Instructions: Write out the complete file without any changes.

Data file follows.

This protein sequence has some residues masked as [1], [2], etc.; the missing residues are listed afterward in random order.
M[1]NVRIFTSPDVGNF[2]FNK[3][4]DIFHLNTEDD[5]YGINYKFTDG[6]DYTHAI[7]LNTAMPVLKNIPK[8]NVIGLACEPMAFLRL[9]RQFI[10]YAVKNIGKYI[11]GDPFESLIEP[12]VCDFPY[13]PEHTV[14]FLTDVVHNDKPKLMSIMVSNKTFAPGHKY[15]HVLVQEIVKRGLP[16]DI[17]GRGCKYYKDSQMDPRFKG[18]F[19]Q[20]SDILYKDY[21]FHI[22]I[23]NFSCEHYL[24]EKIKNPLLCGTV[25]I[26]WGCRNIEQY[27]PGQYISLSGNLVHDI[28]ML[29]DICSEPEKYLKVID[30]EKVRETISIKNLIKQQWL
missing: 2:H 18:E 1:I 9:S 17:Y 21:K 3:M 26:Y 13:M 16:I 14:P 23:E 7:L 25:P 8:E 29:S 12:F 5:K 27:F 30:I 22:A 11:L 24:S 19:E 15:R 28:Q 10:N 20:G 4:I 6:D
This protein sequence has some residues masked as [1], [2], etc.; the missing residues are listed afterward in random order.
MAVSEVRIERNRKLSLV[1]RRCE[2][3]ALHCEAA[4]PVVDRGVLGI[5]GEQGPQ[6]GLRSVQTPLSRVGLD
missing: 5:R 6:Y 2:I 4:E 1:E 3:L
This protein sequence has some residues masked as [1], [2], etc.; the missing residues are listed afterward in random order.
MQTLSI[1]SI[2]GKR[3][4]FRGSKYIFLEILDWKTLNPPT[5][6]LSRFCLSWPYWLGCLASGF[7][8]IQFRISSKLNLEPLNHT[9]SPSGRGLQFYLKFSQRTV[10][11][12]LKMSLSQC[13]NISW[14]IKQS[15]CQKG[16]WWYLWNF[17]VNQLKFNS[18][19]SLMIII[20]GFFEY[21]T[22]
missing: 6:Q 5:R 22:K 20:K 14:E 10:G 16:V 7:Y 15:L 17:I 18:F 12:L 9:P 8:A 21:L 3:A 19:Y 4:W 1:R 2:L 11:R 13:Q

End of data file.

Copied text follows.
This protein sequence has some residues masked as [1], [2], etc.; the missing residues are listed afterward in random order.
M[1]NVRIFTSPDVGNF[2]FNK[3][4]DIFHLNTEDD[5]YGINYKFTDG[6]DYTHAI[7]LNTAMPVLKNIPK[8]NVIGLACEPMAFLRL[9]RQFI[10]YAVKNIGKYI[11]GDPFESLIEP[12]VCDFPY[13]PEHTV[14]FLTDVVHNDKPKLMSIMVSNKTFAPGHKY[15]HVLVQEIVKRGLP[16]DI[17]GRGCKYYKDSQMDPRFKG[18]F[19]Q[20]SDILYKDY[21]FHI[22]I[23]NFSCEHYL[24]EKIKNPLLCGTV[25]I[26]WGCRNIEQY[27]PGQYISLSGNLVHDI[28]ML[29]DICSEPEKYLKVID[30]EKVRETISIKNLIKQQWL
missing: 2:H 18:E 1:I 9:S 17:Y 21:K 3:M 26:Y 13:M 16:I 14:P 23:E 7:L 25:P 8:E 29:S 12:F 5:K 27:F 30:I 22:A 11:L 24:S 19:E 15:R 28:Q 10:N 20:G 4:I 6:D
This protein sequence has some residues masked as [1], [2], etc.; the missing residues are listed afterward in random order.
MAVSEVRIERNRKLSLV[1]RRCE[2][3]ALHCEAA[4]PVVDRGVLGI[5]GEQGPQ[6]GLRSVQTPLSRVGLD
missing: 5:R 6:Y 2:I 4:E 1:E 3:L
This protein sequence has some residues masked as [1], [2], etc.; the missing residues are listed afterward in random order.
MQTLSI[1]SI[2]GKR[3][4]FRGSKYIFLEILDWKTLNPPT[5][6]LSRFCLSWPYWLGCLASGF[7][8]IQFRISSKLNLEPLNHT[9]SPSGRGLQFYLKFSQRTV[10][11][12]LKMSLSQC[13]NISW[14]IKQS[15]CQKG[16]WWYLWNF[17]VNQLKFNS[18][19]SLMIII[20]GFFEY[21]T[22]
missing: 6:Q 5:R 22:K 20:K 14:E 10:G 16:V 7:Y 15:L 17:I 18:F 12:L 9:P 8:A 21:L 3:A 19:Y 4:W 1:R 2:L 11:R 13:Q